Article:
Last year, Amazon Web Services (AWS) launched Amazon HealthLake, a service to store, transform, and query health data in the cloud. Now it has announced the launch of new capabilities in HealthLake focused on medical imaging and analytics.
In a blog post, Tehsin Syed, general manager of health AI, and Taha Kass-Hout, MD, vice president, machine learning and chief medical officer, describe how AWS is working with partners on the launch of HealthLake Imaging to accelerate adoption of cloud -native solutions to help transition enterprise imaging workflows to the cloud and accelerate the pace of innovation.
Intelerad and Arterys are among the launch partners using HealthLake Imaging to achieve higher scalability and viewing performance for their next-generation PACS systems and AI platform, respectively, the AWS execs say. A Boston-based company called Radical Imaging is providing customers with zero-footprint, cloud-capable medical imaging applications using open-source projects, such as OHIF or Cornerstone.js, built on HealthLake Imaging APIs. Nvidia has collaborated with AWS to develop a MONAI connector for HealthLake Imaging. (MONAI is an open-source medical AI framework to develop and deploy models into AI applications, at scale.)
Their blog post explains some of the issues they are working to address. They note that the average imaging study size has doubled over the past decade to 150 megabytes as more advanced imaging procedures are being performed due to improvements in resolution and the increasing use of volumetric imaging. “Health systems store multiple copies of the same imaging data in clinical and research systems, which leads to increased costs and complexity It can be difficult to structure this data, which often takes data scientists and researchers weeks or months to derive important insights with advanced analytics and machine learning.”
To address these challenges, AWS is previewing Amazon HealthLake Imaging, which it describes as “a new HIPAA-eligible capability that makes it easy to store, access, and analyze medical images at petabyte scale. This new capability is designed for fast, sub-second medical image retrieval in your clinical workflows that you can access securely from anywhere (eg, web, desktop, phone) and with high availability.”
AWS adds that users will be able to drive their existing medical viewers and analysis applications from a single encrypted copy of the same data in the cloud with normalized metadata and advanced compression. As a result, they estimate that HealthLake Imaging could help them reduce the total cost of medical imaging storage by up to 40 percent.
In a press release, Radical Imaging explained its role. It plans to use HealthLake Imaging with its Open Health Imaging Foundation (OHIF)-based medical imaging viewer, FlexView, to display volume rendering, which creates a three-dimensional representation of data, and segmentation information. HealthLake Imaging uses state-of-the-art image streaming for fast, sub-second, medical image retrieval in clinical workflows by maintaining low latency and high availability anywhere (web, desktop, phone).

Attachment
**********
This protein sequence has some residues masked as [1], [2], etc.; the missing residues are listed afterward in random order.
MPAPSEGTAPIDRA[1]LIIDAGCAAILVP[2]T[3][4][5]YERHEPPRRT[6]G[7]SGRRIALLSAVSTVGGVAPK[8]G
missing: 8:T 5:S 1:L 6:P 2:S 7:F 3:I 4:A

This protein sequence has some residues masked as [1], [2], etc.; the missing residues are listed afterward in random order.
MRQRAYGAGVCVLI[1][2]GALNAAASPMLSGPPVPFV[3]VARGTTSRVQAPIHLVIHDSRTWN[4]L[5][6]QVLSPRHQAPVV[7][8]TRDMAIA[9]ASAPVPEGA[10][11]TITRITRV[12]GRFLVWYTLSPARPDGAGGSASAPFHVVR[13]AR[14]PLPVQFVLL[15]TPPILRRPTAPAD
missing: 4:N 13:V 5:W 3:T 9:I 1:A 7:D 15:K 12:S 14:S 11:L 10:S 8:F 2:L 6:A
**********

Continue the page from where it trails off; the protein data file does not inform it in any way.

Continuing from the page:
“We are excited about Amazon HealthLake Imaging because it enables fast, scalable, secure access to medical images stored in AWS, offering our customers a path to move medical imaging to the cloud with confidence,” said Rob Lewis, CEO of Radical Imaging, in a statement. “It helps eliminate barriers to scaling due to performance concerns arising out of DICOM’s legacy protocols and the real-time interaction style of medical imaging applications.”
The AWS team also included a few quotes from vendor partners in their blog post. “In our continuous path of innovation, our collaboration with AWS, including leveraging Amazon HealthLake Imaging, allows us to innovate more quickly and reduce complexity while offering unparalleled scale and performance for our users,” said AJ Watson, chief product officer at Intelerad Medical Systems .
“With Amazon HealthLake Imaging, Arterys was able to achieve noticeable improvements in performance and responsiveness of our applications, and with a rich feature set of future-looking enhancements, offers benefits and value that will enhance solutions looking to drive future-looking value out of imaging data,” said Richard Moss, director of product management at Arterys.
Amazon HealthLake Analytics
Syed and Kass-Hout also wrote that AWS is announcing Amazon HealthLake Analytics, which they say makes it easy to query and derive insights from multi-modal health data at scale, at the individual or population levels, “with the ability to share data securely across the enterprise and enable advanced analytics and machine learning in just a few clicks. This removes the need for you to execute complex data exports and data transformations.”
They add that HealthLake Analytics automatically normalizes raw health data from multiple disparate sources (medical records, health insurance claims, EHRs, medical devices) into an analytics and interoperability-ready format in a matter of minutes.